d. CBSE drops the requirement of ‘No Objection Certificate’ from the state government for granting the board’s affiliation to a school. This is a huge avenue of corruption. Also, it prevents “edupreneurs” from entering the market. If this is removed, it will lead to more schools joining in the CBSE system and increased competition will bring down fees. The NOC requirement should either be done away with or its validity increased from present 5 years to 10 years. If these aren’t possible, then at least fix a period of say 3 months for the state governments to process NOC requests failing which NOC will be deemed to be given automatically.
e. The MHRD and the NITI Aayog launch ‘Ease of opening and running budget private schools’ national rankings to cater to millions of lower middle income class students. This will inject a spirit to competitive federalism in states which will have incentives to cut red-tape.
f. Distinction between minority-non minority educational institutions must be scrapped. All secular schools should be governed by one set of regulations and all religious schools (irrespective of the sect) should be governed by separate set of laws. Article 30 should be amended and the words “All minorities, whether based on religion or language” should be replaced with “All sections of citizens”.
g. Communal bodies such as National Commission For Minority Education Institutions (NCMEI) must be scrapped (can be done by simple majority in Parliament). If non-minority institutions are under the regulatory framework of the state governments, minority ones can’t be given special privilege to be under the purview of a national body which only has members from minority community.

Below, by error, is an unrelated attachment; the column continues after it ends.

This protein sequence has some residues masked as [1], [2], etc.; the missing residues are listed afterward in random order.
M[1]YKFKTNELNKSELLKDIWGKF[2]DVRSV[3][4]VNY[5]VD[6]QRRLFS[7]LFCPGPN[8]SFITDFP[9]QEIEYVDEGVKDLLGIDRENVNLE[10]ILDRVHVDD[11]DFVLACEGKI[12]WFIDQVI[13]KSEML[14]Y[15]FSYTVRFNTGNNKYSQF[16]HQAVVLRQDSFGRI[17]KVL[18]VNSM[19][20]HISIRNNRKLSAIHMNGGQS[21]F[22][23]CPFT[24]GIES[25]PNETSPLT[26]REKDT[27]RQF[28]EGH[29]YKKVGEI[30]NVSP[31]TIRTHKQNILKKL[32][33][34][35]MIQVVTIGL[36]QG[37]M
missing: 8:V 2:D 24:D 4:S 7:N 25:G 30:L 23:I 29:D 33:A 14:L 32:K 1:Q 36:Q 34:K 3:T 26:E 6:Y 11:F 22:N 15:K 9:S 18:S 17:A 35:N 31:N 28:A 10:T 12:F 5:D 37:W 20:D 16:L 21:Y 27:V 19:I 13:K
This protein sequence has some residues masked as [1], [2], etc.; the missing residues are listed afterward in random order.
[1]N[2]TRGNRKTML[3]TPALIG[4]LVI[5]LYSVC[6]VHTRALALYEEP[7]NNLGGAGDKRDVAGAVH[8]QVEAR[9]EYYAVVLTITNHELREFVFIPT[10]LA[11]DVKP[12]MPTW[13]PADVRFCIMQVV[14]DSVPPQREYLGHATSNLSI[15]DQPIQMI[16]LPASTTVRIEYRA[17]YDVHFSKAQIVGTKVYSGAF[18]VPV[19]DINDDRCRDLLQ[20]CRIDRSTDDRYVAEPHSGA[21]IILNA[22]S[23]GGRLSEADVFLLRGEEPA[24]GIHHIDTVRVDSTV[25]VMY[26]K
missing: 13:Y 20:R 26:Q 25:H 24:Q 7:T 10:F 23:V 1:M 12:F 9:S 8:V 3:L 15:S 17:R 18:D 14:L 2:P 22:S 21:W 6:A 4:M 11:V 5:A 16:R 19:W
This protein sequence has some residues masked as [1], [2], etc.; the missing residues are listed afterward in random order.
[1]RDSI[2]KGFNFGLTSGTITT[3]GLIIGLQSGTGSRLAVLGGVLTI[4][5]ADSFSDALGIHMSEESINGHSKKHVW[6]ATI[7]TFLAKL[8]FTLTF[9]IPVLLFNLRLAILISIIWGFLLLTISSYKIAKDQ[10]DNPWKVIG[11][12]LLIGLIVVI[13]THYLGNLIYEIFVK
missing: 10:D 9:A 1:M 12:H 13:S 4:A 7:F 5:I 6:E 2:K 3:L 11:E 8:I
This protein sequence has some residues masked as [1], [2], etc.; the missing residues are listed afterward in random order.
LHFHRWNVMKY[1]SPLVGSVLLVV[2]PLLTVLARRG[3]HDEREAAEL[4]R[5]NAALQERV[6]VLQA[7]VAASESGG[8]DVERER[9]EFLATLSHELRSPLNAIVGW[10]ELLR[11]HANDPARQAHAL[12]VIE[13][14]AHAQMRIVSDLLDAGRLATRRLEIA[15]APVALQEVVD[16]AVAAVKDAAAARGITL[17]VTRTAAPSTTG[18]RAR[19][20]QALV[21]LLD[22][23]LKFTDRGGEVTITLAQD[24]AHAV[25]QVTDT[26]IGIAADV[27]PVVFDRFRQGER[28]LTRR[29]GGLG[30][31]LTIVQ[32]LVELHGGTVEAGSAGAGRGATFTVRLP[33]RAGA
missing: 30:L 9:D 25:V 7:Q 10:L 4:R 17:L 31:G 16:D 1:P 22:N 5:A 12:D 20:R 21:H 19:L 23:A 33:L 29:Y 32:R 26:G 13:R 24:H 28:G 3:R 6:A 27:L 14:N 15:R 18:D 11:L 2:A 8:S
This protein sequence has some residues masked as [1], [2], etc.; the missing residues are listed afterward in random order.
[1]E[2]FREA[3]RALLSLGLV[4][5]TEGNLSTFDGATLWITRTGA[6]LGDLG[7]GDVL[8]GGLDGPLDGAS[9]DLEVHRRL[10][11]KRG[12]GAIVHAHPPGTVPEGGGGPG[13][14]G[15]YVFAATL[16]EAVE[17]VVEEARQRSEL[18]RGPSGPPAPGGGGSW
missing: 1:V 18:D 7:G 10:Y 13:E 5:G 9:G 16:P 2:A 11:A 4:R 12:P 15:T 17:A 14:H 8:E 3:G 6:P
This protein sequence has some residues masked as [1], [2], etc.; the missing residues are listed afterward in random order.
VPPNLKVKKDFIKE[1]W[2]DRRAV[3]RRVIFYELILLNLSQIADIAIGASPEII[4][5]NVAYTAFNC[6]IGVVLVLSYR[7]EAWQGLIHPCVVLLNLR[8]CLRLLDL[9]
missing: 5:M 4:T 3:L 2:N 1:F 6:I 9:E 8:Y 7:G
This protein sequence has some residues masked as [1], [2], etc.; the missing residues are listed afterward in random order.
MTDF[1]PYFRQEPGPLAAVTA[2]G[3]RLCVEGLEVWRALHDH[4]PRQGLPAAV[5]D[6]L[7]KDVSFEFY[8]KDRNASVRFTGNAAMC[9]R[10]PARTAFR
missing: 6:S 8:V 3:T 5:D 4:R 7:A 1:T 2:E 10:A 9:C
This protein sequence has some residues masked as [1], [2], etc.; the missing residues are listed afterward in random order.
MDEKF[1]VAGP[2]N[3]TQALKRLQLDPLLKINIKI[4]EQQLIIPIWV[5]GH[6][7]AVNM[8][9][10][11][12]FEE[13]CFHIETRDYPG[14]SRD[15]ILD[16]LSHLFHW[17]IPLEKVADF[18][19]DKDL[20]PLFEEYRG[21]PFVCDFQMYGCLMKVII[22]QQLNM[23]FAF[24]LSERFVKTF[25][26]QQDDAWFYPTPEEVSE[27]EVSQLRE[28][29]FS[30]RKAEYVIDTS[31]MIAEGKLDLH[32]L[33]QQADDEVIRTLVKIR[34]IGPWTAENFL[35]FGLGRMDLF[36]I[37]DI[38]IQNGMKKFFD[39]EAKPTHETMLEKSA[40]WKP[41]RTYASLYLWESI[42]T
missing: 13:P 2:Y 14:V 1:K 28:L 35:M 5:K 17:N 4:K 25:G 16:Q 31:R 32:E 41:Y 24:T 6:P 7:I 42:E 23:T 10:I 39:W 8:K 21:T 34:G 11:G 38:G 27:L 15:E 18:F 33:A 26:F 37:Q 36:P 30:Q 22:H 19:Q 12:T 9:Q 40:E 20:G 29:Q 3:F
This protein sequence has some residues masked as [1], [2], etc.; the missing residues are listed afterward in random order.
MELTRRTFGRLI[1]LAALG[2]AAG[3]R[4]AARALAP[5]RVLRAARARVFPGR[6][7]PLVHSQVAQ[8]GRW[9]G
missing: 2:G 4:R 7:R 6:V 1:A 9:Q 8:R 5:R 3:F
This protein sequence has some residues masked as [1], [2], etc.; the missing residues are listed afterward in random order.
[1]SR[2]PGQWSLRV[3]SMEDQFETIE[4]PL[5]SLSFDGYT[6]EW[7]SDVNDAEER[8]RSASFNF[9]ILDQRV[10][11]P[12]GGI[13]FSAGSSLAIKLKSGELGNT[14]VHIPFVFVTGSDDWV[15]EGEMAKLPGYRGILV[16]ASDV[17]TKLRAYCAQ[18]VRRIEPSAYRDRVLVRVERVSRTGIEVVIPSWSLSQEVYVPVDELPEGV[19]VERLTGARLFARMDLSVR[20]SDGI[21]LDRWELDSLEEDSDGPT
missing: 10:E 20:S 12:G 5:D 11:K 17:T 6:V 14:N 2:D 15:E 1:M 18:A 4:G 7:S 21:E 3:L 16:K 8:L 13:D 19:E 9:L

h. Abolish Minority Affairs Ministry - give back education related roles to HRD, skills related to Skill development ministry, and rest to social justice ministry, etc.
i. Set up a high-level committee to come up with National Curriculum Framework (NCF) 2019. The last one came in 2005 as soon as UPA came to power. Out of spite and to install the left’s agenda, it replaced a very good NCF prepared under MHRD of Murli Manohar Joshi in 2000. NCF 2019 committee should have prominent and sound voices rooted in Bharatiya Sanskriti such as SL Bhyrappa, Narendra Kohli, Shatavadhani R. Ganesh (for literature and culture), Lokesh Chandra, Makhan Lal, Meenakshi Jain, Dilip Chakraborty (for History), Bibek Debroy, Sanjeev Sanyal (for economics), Manjul Bhargava (For Mathematics and Sanskrit), etc. A Committee to review history textbooks can be a separate one or be a sub-part of the NCF 2019 committee.
Edtech, modularisation and certifications
a. Building on the January 2019 permission to all HEIs (Higher Educational Institutions) by the UGC (University Grants Commission) to offer courses/programmes in online mode (where laboratory etc. requirements are not there), the same should also be done by school boards for higher secondary education (or “junior college” equivalent). Secondary education can be considered, but primary education should be exempt from this mode.
b. The above should not just apply to entire academic years, but also to modules or semester-equivalent school courses so that students can create their own unique mix of online-offline paths for their education completion.
c. Finally, the above two points would also require further building a national database or depository of equivalent school credits that makes student “transfers”or “portability” seamless.